Archive for the Poetry Category

Childhood

Posted in Poetry with tags on November 9, 2014 by Dylan Thomas Hayden

Dorothea Lange, Mississippi Delta Negro Children, 1936
Yellow water
in the stockyard -
far away and cold, a priori,

and there, like drumsticks,
alphabets without end
of untamed children:

oh! Broken Glass, Splinter and Straw,
oh! Linear Scythian Winds,
and like carnival scuffles in cellars,
Paper and Paper and Paper;

oh! ship’s boys of straw,
oh! damp of letters on fingers!

HERE AND NOW – IT SEEMS TO CUT,
BUT ONLY ME, NOT YOU!
CUTTING – THROUGH PICTURES AND DRESSES
AND CLAWS OF BIRDS!

Cows’ hooves are bright, unbelievable,
like sailing into a bay,
or like a dance,

and then, like the pounding of rails,
bright and wide and unsparing
the embrace of those who were with us -
hands, sisters, necks, mothers!

let us breathe again, let us breathe,
let us sleep again and pass
not yesterday, today or tomorrow, o-o-o-o-o!-

THROUGH CHILDREN’S SHOUTS,
THROUGH DAMP OF LETTERS,
THROUGH PICTURES AND DRESSES
AND CLAWS OF BIRDS!

Poem by Gennady Aigi, 1960
–Photo by Dorothea Lange, 1936

Lost Wine

Posted in Poetry with tags on October 30, 2014 by Dylan Thomas Hayden


One day I tossed into the Ocean
(I don’t recall under what skies)
A kind of offering to the void,
A whole remnant of precious wine…

Who willed your loss, Oh alcohol?
Perhaps the heavens led my hand?
Perhaps my heart’s preoccupation,
Dreaming of blood, spilling wine?

There was a brief effusion of rosy
Smoke, and then the sea became
Transparent, as it was before…

The wine lost… the waves drunk!
I saw extraordinary figures
Leaping across the bitter air…

Ambroise-Paul-Toussaint-Jules Valéry
30 October 1871 – 20 July 1945

translation via

Lives

Posted in Poetry with tags on October 30, 2014 by Dylan Thomas Hayden

Kostas Karyotakis
And so they go and die the same way they live.

I speak of lives given to the light
of serene love, and while they flow
like streams, they keep that light inside
eternally inseparable, just as
the sky glints in rivers,
just as suns flow through the skies.
I speak of lives given to the light. . .

I speak of brief lives draping
a woman’s rubied lips, just as
votive offerings, silver hearts, are draped
on the icon-screen up front.
These lives on a woman’s beloved lips
are likewise humble and true.
I speak of brief lives draping. . .

No one mistrusts them.
Just as – quiet and dark
and foreign and sad – they follow
the footstep, the idea of a lithe woman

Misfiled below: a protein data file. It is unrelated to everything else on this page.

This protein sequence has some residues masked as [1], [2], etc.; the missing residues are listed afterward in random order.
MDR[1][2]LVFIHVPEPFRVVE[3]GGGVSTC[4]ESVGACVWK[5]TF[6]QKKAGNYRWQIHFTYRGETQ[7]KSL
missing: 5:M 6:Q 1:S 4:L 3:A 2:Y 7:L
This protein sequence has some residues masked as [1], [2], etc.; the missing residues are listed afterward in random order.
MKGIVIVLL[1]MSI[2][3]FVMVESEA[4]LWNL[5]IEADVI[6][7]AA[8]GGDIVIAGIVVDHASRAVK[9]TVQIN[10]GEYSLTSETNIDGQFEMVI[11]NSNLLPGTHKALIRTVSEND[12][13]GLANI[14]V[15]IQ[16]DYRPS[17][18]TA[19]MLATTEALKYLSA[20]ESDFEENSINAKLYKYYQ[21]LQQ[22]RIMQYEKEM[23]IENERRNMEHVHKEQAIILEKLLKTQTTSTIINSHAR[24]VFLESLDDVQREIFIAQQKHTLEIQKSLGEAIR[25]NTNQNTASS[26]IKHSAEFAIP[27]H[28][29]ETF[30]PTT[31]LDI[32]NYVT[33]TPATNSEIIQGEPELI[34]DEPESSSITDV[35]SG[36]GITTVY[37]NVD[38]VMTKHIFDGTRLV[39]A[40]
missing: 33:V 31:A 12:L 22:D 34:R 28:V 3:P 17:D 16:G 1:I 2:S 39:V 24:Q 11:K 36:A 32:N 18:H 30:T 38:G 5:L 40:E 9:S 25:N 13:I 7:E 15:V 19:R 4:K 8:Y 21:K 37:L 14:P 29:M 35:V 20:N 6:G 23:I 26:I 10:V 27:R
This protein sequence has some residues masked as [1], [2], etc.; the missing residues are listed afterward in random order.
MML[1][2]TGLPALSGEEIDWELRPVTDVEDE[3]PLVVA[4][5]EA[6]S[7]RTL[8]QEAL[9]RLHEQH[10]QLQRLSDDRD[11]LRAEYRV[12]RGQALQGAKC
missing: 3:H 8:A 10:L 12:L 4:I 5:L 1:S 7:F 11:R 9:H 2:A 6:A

(and she isn’t mistrusted), so they
will droop toward the earth, will fade quietly.
No one mistrusts them. . .

They moved uncertainly – faint
as stars at the hour of dawn -
through the thought of a passing woman
who, so she could keep going happily,
didn’t notice the lives which fade slowly
like the soul of a morning lamp.
They moved uncertainly – faint. . .

Κώστας Καρυωτάκης
30 October 1896 – 20 July 1928

translation via

La Liberté éclairant le monde

Posted in André Breton, Poetry, Surrealism with tags on October 15, 2014 by Dylan Thomas Hayden


The first collection of Breton’s poetry in English translation, published by New Editions, New York, 1946

Kurdish Fragment

Posted in Dylan Thomas Hayden, Original, Photo, Poetry with tags , , on September 25, 2014 by Dylan Thomas Hayden


Looking yesterday at these images of Syrian Kurds attempting to flee the ongoing catastrophe in that country I recalled the late Christopher Hitchens’ advocacy of Kurdish liberty. As he never tired of repeating, the Kurds are the largest ethnic group in the world to have no state of their own. I also remembered an anonymous fragment of Kurdish poetry that I translated many years ago, via an Italian intermediary. Apart from its approximate age I have no further details of the poem nor of its Italian translator. It was written in the 7th or 8th century and shows that persecution is far from being a new experience for the Kurdish people.

The places of prayer are destroyed
The fires spent
The greatest men hidden
Cruel Arabs raze
the peasant villages as far as Sharazar
Enslaved are wives and daughters
Brave men are rolled in blood
The rites of Zarathustra are no more
The Wise Lord has no pity on us

Young Masters #11

Posted in Music, Photo, Poetry with tags , , on August 29, 2014 by Dylan Thomas Hayden


A beautiful and iconic image of seventeen year old Vladimir Mayakovsky, whose sultry charms remind me of Gram Parsons.

Sappho in Leucadia

Posted in Painting, Poetry with tags , on August 16, 2014 by Dylan Thomas Hayden

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